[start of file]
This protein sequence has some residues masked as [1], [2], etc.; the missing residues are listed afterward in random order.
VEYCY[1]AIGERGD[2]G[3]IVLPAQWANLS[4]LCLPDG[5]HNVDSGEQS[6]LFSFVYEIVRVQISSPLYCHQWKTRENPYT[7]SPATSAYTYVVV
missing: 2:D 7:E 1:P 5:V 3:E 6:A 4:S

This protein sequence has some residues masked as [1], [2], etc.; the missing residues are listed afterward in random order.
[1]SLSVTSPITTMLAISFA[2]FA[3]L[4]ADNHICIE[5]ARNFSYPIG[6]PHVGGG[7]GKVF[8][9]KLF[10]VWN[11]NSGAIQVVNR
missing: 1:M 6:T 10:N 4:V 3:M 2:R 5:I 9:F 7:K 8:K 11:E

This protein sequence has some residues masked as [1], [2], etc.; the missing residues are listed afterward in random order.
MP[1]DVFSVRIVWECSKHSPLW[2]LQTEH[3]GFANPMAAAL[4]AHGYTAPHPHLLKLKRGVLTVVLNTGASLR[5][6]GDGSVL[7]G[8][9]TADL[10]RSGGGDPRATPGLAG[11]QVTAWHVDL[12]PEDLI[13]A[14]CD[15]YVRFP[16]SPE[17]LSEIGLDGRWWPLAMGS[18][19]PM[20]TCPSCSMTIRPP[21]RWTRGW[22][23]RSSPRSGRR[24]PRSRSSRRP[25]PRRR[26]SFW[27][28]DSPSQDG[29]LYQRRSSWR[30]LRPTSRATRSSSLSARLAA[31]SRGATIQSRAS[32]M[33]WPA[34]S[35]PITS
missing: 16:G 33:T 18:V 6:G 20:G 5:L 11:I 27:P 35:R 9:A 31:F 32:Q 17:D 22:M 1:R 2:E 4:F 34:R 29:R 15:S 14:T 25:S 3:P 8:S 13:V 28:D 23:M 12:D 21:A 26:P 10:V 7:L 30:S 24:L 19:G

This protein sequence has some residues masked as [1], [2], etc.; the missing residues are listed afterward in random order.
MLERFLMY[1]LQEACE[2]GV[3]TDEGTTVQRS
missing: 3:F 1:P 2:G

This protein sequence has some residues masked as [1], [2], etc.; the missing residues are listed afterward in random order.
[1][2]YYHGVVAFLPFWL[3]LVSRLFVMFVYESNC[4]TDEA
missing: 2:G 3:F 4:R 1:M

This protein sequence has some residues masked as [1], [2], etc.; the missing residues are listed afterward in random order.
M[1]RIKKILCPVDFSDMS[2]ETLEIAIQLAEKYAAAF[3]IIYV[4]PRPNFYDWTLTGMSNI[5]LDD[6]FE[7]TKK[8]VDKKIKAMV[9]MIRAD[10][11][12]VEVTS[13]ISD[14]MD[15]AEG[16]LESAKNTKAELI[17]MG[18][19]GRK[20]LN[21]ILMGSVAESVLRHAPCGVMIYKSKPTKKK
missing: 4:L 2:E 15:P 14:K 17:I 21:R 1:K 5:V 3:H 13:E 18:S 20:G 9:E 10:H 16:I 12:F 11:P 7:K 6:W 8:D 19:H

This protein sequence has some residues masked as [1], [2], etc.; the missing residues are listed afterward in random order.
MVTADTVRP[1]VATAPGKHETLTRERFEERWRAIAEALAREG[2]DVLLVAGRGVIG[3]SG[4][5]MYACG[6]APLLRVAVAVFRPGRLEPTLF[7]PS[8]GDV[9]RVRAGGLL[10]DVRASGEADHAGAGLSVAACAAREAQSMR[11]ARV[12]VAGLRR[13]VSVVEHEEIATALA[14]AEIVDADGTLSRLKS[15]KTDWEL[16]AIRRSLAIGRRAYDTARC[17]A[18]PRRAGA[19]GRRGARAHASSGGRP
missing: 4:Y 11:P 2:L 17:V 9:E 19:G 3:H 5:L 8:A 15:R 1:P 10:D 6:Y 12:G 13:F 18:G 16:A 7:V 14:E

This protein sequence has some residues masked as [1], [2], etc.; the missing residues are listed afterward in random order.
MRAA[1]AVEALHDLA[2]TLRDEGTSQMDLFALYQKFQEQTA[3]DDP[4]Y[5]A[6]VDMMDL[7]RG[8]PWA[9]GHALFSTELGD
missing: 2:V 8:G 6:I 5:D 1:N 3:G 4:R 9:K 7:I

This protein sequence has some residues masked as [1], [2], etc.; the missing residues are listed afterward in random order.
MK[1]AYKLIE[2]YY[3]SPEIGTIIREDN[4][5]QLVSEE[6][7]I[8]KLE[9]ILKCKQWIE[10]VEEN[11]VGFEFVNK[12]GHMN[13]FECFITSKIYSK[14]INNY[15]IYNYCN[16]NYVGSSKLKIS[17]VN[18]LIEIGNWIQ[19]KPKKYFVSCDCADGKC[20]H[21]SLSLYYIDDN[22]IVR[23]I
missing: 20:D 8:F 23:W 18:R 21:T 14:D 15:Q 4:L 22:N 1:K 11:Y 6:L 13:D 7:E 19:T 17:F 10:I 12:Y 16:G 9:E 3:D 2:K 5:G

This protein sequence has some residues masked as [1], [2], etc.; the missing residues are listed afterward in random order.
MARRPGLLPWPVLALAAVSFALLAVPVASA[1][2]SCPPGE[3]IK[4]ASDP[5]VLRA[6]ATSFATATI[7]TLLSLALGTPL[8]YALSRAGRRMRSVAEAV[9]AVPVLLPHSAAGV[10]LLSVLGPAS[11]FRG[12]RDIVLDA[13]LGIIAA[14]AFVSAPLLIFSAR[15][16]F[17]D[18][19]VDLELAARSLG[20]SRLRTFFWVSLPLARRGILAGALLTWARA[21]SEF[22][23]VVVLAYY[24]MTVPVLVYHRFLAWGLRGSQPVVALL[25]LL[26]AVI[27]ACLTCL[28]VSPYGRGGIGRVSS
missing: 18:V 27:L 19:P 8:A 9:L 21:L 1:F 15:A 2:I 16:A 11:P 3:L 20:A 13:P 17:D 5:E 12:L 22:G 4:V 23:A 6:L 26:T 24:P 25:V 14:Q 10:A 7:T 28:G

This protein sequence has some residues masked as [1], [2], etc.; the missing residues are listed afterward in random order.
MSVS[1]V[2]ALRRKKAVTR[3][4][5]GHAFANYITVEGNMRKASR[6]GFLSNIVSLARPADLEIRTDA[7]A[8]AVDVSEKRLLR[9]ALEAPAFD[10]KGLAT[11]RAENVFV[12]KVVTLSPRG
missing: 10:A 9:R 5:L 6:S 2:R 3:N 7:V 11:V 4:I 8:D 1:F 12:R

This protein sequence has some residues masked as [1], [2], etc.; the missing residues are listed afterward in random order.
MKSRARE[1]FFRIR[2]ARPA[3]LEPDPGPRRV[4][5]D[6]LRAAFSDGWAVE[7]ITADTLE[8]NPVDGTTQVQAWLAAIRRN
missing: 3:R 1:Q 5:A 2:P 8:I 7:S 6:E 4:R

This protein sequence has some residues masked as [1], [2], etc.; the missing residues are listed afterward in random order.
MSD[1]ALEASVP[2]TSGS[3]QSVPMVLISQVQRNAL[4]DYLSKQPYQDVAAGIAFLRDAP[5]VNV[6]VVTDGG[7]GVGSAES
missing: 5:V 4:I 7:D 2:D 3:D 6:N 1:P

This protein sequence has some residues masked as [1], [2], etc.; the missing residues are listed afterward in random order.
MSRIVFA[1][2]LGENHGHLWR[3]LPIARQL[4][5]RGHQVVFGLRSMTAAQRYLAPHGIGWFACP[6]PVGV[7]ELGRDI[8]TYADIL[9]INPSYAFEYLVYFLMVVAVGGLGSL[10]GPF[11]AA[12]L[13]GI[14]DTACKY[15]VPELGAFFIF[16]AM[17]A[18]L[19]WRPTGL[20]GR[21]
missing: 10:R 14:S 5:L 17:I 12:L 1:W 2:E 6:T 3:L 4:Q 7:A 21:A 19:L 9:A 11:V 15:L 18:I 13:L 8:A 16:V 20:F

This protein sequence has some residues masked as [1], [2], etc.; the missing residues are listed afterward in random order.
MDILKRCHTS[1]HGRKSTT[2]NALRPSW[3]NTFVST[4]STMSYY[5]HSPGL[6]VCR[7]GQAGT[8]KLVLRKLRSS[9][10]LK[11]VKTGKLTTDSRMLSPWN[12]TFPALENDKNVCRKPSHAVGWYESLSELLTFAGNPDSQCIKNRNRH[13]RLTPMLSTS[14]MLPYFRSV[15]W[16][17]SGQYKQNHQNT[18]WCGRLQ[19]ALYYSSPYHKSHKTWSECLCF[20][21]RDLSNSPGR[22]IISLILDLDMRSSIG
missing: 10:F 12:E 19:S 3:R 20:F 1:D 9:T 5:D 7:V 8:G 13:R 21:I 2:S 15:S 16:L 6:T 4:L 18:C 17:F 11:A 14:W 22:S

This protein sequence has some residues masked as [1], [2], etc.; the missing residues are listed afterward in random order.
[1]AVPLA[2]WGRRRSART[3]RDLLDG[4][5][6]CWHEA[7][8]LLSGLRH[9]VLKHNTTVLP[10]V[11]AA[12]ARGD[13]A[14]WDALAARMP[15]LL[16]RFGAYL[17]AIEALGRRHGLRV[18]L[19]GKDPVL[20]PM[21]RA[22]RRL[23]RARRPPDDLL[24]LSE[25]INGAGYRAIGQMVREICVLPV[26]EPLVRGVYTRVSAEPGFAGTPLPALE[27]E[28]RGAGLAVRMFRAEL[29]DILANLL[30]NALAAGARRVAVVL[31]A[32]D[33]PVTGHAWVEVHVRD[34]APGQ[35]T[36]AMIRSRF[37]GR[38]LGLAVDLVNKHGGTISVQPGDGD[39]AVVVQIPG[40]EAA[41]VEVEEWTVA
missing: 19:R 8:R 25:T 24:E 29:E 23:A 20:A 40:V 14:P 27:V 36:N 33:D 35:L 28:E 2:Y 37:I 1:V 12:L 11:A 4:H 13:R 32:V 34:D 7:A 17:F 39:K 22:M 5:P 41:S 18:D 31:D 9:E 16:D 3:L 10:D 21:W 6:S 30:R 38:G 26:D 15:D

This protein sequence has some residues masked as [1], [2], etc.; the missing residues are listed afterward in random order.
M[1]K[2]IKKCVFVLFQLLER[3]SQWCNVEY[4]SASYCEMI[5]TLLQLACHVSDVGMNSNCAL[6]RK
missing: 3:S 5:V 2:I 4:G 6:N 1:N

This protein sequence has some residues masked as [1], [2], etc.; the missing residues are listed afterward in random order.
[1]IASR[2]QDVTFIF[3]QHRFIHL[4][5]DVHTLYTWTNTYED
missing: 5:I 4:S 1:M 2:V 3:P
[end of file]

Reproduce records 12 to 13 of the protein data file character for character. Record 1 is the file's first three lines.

This protein sequence has some residues masked as [1], [2], etc.; the missing residues are listed afterward in random order.
MKSRARE[1]FFRIR[2]ARPA[3]LEPDPGPRRV[4][5]D[6]LRAAFSDGWAVE[7]ITADTLE[8]NPVDGTTQVQAWLAAIRRN
missing: 3:R 1:Q 5:A 2:P 8:I 7:S 6:E 4:R

This protein sequence has some residues masked as [1], [2], etc.; the missing residues are listed afterward in random order.
MSD[1]ALEASVP[2]TSGS[3]QSVPMVLISQVQRNAL[4]DYLSKQPYQDVAAGIAFLRDAP[5]VNV[6]VVTDGG[7]GVGSAES
missing: 5:V 4:I 7:D 2:D 3:D 6:N 1:P